Saturday, May 28, 2022

Soldiers monitor secondary school invigilation in Mochudi

The standoff between the government and teachers over examinations invigilation has taken an ugly and scary twist.

Soldiers were dispatched ostensibly to avert possible examination disruptions by teachers and parents who do not want non-teaching invigilators during invigilation at Radikolo Junior Secondary School in Mochudi on Wednesday where students sat for Home Economics practical examination.

Apparently, the government has been gathering intelligence to the effect that parents and teachers nationally had told students to walkout of examination rooms at the sight of invigilators who do not teach at their schools.

Who the intelligence gatherers were remains a mystery.

This development has infuriated the Botswana Secondary School Teachers Union (BOSETU).
“I think the government is trying to intimidate students, teachers and parents by bringing soldiers to schools. This is abuse of state power and resources. Minister [Pelonomi] Venson-Moitoi often runs to the state media whenever we raise matters of education before she engages us. She insists on the right to reply. But BOSETU is denied the same right by the state media,” BOSETU executive secretary, Justin Hunyepa, told the Sunday Standard on Friday.

BOSETU on Friday wrote a letter to the director at the Department of Broadcasting Services crying foul over the issues above.

The Sunday Standard is in possession of a copy of the letter copied to BTV Head of News, the National Broadcasting Board, MISA Botswana and BOFEPUSU.

The school head, Morris Magama, confirmed the incident but would not divulge further details.
“I am not in a position to comment further as I have informed the regional director. She is aware of what happened at the school,” he said.

Bontle Mojaphoko, the Kgatleng Region education director, told the Sunday Standard that she was not aware of the incident.

“I don’t know anything,” she said.

Asked if the school head may have misled this newspaper when he said she (Mojaphoko) was aware of the incident, she repeated her “I don’t know anything” response.

Although she claims no knowledge of the incident, her boss, Education, Skills and Development Minister, Pelonomi Venson-Moitoi, is very much alive to the development.

Venson-Moitoi told The Sunday Standard that she is awaiting a report why members of the disciplined forces were sent to the school.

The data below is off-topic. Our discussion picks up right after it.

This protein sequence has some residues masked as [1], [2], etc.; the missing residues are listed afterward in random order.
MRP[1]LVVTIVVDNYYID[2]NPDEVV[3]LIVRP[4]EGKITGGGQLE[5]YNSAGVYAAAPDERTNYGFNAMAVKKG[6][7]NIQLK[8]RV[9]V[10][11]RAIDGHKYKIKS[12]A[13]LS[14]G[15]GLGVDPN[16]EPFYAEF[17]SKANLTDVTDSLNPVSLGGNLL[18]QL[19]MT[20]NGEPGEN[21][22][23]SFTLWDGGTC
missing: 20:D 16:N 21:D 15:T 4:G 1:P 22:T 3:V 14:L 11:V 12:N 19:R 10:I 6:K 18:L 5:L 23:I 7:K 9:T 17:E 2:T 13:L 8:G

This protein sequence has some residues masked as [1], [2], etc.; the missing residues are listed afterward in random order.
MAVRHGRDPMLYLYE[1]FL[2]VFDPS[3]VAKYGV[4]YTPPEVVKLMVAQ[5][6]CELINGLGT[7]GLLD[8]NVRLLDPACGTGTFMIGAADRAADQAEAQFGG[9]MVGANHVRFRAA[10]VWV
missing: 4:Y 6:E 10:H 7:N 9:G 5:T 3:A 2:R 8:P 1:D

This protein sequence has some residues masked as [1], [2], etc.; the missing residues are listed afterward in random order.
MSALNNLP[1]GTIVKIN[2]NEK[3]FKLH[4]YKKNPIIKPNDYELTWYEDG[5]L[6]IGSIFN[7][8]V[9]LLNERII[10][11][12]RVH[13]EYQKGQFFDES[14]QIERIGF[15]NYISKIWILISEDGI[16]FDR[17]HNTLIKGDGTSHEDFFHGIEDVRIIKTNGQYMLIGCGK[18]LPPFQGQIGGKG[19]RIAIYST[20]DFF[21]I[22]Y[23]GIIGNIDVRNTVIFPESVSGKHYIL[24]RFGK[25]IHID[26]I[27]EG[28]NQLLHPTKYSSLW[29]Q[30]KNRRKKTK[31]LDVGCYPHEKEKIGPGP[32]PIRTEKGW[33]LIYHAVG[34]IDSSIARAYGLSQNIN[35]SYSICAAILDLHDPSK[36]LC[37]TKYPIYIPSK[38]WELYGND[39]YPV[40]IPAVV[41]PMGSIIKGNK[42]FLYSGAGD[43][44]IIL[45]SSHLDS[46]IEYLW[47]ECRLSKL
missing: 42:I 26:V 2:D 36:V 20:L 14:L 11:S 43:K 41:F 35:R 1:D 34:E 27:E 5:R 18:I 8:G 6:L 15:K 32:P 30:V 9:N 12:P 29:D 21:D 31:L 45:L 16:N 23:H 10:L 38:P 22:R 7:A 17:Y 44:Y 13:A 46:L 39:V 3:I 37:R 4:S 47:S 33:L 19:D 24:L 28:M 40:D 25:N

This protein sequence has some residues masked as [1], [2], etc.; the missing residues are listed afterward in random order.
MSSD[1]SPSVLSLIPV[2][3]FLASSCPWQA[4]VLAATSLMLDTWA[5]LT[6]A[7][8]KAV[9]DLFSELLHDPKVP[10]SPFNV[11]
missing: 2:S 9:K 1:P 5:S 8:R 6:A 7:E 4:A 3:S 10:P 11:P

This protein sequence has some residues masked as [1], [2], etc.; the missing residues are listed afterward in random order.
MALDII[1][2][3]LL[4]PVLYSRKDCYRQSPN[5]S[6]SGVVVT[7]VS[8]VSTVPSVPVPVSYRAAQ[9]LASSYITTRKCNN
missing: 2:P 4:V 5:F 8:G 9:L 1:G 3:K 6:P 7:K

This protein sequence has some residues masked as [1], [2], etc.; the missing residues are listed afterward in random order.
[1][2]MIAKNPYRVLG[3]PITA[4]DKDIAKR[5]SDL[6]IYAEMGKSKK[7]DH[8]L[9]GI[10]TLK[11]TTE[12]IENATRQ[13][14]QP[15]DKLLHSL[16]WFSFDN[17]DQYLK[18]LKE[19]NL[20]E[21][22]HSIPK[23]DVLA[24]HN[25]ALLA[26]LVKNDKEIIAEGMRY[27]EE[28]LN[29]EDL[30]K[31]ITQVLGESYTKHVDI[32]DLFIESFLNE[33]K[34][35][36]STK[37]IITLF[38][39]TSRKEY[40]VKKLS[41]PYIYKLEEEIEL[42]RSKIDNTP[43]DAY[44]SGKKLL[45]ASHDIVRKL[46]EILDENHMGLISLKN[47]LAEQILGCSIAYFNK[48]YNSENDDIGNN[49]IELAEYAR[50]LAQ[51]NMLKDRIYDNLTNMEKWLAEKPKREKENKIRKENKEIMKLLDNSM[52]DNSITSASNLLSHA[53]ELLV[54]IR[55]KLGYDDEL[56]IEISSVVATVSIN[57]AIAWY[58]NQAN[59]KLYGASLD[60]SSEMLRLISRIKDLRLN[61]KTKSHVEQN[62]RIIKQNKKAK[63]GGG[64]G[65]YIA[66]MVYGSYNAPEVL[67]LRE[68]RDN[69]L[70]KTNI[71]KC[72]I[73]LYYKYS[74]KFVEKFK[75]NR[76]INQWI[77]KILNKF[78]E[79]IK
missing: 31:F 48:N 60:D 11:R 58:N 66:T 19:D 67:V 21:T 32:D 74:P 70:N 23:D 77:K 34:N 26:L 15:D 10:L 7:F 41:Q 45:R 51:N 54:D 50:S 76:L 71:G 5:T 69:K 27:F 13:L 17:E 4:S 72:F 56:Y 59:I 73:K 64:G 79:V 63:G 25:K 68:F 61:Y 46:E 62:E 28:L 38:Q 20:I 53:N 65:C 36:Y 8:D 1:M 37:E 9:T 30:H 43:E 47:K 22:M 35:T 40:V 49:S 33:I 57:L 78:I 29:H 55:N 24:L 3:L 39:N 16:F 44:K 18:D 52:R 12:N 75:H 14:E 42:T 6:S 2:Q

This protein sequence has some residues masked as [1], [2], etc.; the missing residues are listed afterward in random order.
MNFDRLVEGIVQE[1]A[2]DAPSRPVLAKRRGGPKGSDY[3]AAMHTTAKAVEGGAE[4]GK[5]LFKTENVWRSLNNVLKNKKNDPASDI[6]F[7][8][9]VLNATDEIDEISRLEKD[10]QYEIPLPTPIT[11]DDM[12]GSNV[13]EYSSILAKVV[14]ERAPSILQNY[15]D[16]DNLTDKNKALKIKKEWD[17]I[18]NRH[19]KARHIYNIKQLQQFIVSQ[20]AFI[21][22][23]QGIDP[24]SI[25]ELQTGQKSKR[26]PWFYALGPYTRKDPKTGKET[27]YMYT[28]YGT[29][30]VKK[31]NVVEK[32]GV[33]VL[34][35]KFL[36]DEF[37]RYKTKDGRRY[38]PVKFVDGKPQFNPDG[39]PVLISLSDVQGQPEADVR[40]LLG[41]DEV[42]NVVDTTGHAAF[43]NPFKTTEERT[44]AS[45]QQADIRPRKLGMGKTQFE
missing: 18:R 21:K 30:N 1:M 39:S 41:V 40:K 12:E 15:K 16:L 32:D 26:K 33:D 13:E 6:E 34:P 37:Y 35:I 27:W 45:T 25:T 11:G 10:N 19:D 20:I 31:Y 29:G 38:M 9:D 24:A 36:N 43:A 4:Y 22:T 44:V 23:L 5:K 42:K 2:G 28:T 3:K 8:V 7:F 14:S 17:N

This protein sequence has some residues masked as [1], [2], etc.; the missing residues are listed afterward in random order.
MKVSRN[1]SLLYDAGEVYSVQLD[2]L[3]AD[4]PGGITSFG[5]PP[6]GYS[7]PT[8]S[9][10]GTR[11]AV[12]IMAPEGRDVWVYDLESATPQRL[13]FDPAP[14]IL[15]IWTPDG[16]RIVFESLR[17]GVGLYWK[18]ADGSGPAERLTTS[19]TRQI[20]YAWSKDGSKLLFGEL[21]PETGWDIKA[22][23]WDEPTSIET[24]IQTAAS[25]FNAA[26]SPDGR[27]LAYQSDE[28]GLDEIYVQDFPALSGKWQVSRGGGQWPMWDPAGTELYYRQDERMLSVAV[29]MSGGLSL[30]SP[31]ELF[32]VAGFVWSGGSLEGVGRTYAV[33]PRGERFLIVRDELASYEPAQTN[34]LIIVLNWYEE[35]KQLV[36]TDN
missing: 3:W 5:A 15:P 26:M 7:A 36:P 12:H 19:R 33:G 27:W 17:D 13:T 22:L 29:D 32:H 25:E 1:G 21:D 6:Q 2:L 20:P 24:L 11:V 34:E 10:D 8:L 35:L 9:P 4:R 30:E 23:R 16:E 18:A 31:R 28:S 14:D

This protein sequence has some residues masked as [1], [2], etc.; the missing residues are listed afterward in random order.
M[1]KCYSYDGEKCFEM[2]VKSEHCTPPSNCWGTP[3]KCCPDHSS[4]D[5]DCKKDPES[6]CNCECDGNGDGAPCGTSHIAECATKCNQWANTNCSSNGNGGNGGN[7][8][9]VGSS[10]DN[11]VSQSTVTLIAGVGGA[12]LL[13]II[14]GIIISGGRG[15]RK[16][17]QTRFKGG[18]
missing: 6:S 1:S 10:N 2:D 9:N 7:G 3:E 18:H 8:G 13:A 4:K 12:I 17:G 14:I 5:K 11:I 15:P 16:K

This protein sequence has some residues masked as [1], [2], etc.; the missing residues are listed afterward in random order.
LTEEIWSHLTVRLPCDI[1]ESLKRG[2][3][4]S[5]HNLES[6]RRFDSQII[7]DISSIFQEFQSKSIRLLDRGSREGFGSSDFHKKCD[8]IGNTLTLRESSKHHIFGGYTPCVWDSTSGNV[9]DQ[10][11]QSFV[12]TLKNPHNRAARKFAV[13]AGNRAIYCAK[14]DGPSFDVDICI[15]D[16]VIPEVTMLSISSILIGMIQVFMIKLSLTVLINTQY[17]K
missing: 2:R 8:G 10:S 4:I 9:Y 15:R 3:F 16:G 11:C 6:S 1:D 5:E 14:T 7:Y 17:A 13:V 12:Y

The minister is grappling with the confusion that resulted from a court ruling in favour of teachers that it is not their duty to invigilate examinations.

“One school wrote to my ministry saying they do not want their children to be invigilated by those who do not teach at their school. I responded to the PTAs reminding them that invigilation can be done by anyone with the necessary qualifications under the Botswana Examinations Council Act. I have requested PTAs (Parent Teacher Associations) not to be involved in matters affecting the employer and the employee. Their role is to support teachers and students,” Venson-Moitoi told the Sunday Standard.

On accusations that she enjoys monopoly over the state media to denounce the unions who are denied the same platform to be heard, the minister quashed the claim saying she never used the government owned media to attack unions.

“Unions use the private media to attack me personally that I am worried less about what is going on in my ministry because my children attend private schools. I went to radio because this is a national issue of national interest,” she said.

Having said that, the minister assures the nation examinations will continue without major hiccups.
Mochudi Police station commander, Superintendent Onneetse Gagogosha, said he was not aware of the presence of soldiers at the school on that particular Wednesday as there were no incidents reported to the police by the school.

“I was in my office throughout the week but I have not heard anything about soldiers being called in at the school for whatever reasons,” said the police station commander.

This is how Major Fana Maswabi of the Botswana Defence Force (BDF) Protocol and Public Affairs explains the presence of soldiers in school premises during examinations: “The soldiers were on routine activities. In view of the fact that they were going to spend a couple of days in the locality, they went to the school to request the school to assist them by temporarily accommodating some perishables.”


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